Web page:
How disappointing, then, when an activated-charcoal latte topped with a milk-foam swan tastes no different from a regular latte; same with the black hamburger bun issued by Burger King in Japan in 2014, and the 2013 limited-edition black macaron from Ladurée in collaboration with designer Reed Krakoff, which was merely chic, like a little black dress. Pechkeks, black ‘‘misfortune’’ cookies made in Germany, with the tagline ‘‘Black Cookies. Black Humor,’’ are just a gag. (Sample fortune: ‘‘Life is a symphony — and you’re playing the kazoo.’’) I’d like to think of black-hued food as a punkish act of defiance, a rebuttal to ‘‘unicorn grilled cheese,’’ oozing gooey rainbows and ‘‘mermaid toast,’’ dressed in swaths of blue and green, but I fear they’re all the same novelty act.
And yet: The early 20th-century Japanese writer Junichiro Tanizaki, in his tract on aesthetics, ‘‘In Praise of Shadows,’’ noted of soy sauce, ‘‘how rich in shadows is the viscous sheen of the liquid, how beautifully it blends with the darkness.’’ Westerners, he argued, were too quick to banish darkness with bright lights. ‘‘Were it not for shadows, there would be no beauty,’’ he wrote. Consider how Westerners coo over the Silkie chicken’s cuddly feathers, while chefs in the East prize it because beneath the fluff, it’s black from skin to bones, with an almost gamy flavor (although some say it tastes just like chicken). Maybe the role of unexpectedly black foods is to disrupt the everyday, to remind us that not everything is sweetness and light. Maybe this makes the sweetness sweeter.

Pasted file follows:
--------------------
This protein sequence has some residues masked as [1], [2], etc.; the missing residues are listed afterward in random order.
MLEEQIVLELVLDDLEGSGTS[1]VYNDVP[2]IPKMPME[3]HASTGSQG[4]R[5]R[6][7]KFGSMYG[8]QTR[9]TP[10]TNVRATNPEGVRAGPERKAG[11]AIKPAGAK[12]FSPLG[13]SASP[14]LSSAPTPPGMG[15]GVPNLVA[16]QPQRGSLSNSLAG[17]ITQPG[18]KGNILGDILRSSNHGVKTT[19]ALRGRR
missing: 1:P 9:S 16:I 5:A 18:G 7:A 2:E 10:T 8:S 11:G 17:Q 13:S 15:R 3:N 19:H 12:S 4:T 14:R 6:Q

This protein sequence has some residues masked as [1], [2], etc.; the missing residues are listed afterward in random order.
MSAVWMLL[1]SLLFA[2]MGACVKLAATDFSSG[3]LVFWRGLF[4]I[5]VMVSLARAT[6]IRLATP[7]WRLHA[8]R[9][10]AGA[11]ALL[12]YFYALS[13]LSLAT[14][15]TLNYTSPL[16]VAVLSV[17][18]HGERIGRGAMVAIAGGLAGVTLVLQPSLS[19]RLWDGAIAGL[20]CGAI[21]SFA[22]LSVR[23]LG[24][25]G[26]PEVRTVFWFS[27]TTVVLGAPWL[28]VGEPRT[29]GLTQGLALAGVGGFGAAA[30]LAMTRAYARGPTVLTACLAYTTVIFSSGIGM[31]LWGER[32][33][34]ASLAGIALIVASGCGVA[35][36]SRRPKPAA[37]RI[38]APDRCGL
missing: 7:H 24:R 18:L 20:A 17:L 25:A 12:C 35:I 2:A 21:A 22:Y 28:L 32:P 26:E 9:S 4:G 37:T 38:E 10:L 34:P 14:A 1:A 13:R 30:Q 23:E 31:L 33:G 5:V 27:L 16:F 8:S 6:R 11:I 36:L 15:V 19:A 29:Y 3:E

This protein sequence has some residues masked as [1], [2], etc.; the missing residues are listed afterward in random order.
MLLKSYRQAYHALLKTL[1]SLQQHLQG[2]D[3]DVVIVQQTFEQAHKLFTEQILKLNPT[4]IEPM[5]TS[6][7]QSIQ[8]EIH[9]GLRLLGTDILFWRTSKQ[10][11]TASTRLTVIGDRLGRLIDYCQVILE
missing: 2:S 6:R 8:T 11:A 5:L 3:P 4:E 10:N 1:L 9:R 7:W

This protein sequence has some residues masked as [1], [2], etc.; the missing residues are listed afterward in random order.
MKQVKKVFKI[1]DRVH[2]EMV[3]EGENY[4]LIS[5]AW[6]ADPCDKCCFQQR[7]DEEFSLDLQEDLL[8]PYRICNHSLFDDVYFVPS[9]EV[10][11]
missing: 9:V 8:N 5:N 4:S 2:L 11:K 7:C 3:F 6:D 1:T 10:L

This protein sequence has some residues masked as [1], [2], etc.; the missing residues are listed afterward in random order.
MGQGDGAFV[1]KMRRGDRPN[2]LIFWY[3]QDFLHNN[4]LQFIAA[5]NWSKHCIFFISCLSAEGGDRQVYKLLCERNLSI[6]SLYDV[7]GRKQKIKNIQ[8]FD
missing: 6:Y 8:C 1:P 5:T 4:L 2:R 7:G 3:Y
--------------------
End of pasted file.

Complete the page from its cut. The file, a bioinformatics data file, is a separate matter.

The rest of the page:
Recently, I made a pilgrimage to Morgenstern’s on New York City’s Lower East Side, an ice cream shop that caused a fuss on social media last spring when it introduced a flavor they called black coconut ash. A scoop is as dark as basalt. It swallows all the light in the room. It stains the lips and teeth zombie gray. To make ice cream so black seems to verge on sacrilege, summer buoyancy traded for a glimpse of the abyss. The color comes from charred coconut shells; coconut flakes, coconut cream and coconut milk, churned in as well, are invisible.
I couldn’t detect any of it. For a moment, like one of Dr. Moir’s bewildered subjects, I couldn’t place the flavor anywhere in the known world. But when I closed my eyes, I recognized it. It tasted like vanilla.